JOURNAL ARTICLE

Liver transplantation for cryptogenic cirrhosis

M R Charlton, M Kondo, S K Roberts, J L Steers, R A Krom, R H Wiesner
Liver Transplantation and Surgery 1997, 3 (4): 359-64
9346764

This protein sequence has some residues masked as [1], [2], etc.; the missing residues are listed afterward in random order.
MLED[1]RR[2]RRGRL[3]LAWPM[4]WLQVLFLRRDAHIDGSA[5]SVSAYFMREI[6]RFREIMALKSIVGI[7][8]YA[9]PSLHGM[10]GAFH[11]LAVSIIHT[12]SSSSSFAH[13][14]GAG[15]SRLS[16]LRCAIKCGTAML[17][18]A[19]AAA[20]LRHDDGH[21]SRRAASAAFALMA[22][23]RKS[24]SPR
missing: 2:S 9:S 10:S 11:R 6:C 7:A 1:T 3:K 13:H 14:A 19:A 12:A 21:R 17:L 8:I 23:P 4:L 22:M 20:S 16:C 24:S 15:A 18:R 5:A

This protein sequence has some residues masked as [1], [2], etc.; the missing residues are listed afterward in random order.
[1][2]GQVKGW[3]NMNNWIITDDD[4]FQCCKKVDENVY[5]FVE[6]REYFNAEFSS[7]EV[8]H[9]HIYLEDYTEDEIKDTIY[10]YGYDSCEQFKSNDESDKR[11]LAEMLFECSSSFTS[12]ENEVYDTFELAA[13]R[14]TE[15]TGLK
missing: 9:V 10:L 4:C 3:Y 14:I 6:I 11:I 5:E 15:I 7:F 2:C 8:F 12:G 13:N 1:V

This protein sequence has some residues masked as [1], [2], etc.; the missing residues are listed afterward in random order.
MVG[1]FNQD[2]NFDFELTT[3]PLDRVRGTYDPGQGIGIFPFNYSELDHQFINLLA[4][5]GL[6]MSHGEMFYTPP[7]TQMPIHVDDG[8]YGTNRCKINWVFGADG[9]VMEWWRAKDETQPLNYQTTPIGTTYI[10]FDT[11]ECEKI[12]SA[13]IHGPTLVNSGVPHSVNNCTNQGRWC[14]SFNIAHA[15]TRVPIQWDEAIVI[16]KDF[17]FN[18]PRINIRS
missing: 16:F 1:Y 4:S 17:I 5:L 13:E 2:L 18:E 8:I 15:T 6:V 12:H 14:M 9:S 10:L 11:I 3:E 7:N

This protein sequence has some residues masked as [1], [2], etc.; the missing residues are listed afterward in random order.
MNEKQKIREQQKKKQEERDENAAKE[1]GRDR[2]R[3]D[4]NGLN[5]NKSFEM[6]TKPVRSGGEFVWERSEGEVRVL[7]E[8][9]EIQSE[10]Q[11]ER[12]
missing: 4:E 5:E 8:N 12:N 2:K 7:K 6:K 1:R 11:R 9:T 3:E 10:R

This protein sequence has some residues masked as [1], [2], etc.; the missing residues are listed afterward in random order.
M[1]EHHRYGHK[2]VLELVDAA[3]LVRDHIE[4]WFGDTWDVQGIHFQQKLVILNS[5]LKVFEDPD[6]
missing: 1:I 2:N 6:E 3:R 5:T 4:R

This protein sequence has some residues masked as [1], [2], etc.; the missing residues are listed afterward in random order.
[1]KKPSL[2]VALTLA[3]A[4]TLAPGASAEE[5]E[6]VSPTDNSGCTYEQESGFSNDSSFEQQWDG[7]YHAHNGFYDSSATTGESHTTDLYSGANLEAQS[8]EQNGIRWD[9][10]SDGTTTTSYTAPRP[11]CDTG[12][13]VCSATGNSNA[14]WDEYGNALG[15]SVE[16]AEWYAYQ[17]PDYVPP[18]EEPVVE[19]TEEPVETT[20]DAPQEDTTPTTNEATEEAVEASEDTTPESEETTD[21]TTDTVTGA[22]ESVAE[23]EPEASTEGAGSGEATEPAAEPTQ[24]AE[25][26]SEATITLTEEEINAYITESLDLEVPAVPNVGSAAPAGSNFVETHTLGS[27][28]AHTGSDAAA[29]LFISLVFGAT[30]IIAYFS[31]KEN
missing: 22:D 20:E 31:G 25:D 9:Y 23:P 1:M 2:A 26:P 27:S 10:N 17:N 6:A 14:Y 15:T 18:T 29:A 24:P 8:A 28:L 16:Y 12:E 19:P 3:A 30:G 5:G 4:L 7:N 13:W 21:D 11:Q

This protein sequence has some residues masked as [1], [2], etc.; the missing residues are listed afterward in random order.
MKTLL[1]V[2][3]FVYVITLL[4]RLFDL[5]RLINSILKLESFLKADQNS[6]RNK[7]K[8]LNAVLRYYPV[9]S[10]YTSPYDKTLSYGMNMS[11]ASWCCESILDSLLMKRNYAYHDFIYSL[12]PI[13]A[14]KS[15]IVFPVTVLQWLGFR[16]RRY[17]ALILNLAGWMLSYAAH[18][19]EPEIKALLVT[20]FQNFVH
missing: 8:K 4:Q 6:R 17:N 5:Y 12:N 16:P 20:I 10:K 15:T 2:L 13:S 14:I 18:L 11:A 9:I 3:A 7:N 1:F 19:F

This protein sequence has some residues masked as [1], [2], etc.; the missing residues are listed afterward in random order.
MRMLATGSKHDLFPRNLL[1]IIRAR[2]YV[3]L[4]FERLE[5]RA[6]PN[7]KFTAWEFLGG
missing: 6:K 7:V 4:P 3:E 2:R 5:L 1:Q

End-stage liver disease secondary to cryptogenic cirrhosis is the indication for orthotopic liver transplantation (OLT) in 7% to 14% of recipients. However, there are no reports documenting the outcome of OLT for this indication. The aim of this study was to determine (1) survival and (2) the incidence of histological recurrence of cryptogenic cirrhosis after OLT. Between March 1985 and December 1994, 560 OLTs were performed at our institution. Of these, 39 transplants for cryptogenic cirrhosis were in patients who met the following criteria: antinuclear antibody < 1:40; negative anti-smooth muscle antibody, antimitochondrial antibody, polymerase chain reaction for hepatitis C virus, and hepatitis B surface antigen results; normal ceruloplasmin and alpha-1 antitrypsin phenotype; transferrin saturation < 65%; and liver biopsy specimen not suggestive of hemochromatosis or other known disorders. Histological recurrence was assessed with protocol liver biopsies in all patients who survived longer than 6 months. The mean age of cryptogenic recipients at the time of transplantation was significantly lower (40.6 years; range, 3 to 63 years) than that of noncryptogenic recipients (48.5 years; range, 1-70; P < .03). Median modified Child's-Pugh score was slightly higher for cryptogenic recipients at the time of transplantation (10.0 + 0.08 standard error of mean [SEM]), than for the noncryptogenic recipients (9.0 + 0.03 SEM; P < .02). Actuarial survival was 72% (+ 0.07 SEM) at 1 and 58% (+ 0.08 SEM) at 5 years for cryptogenic recipients compared with 89% at 1 and 80% at 5 years for noncryptogenic recipients. The difference in survival was significant (P < .001) at both 1 and 5 years. Among the 27 cryptogenic recipients surviving more than 6 months (mean follow-up, 5.5 years), 6 have persistent hepatitis histologically without apparent infectious, vascular, biliary, or drug origins. Four patients (15%) had chronic active hepatitis, and 2 (7%) had steatohepatitis. No cases of recurrent cryptogenic cirrhosis were seen. OLT for cryptogenic cirrhosis is associated with a poor outcome compared with other indications, hepatitis of uncertain origin occurred in 22% of cryptogenic recipients surviving longer than 6 months, and no evidence of recurrence of cryptogenic cirrhosis was seen thus far in follow-up.

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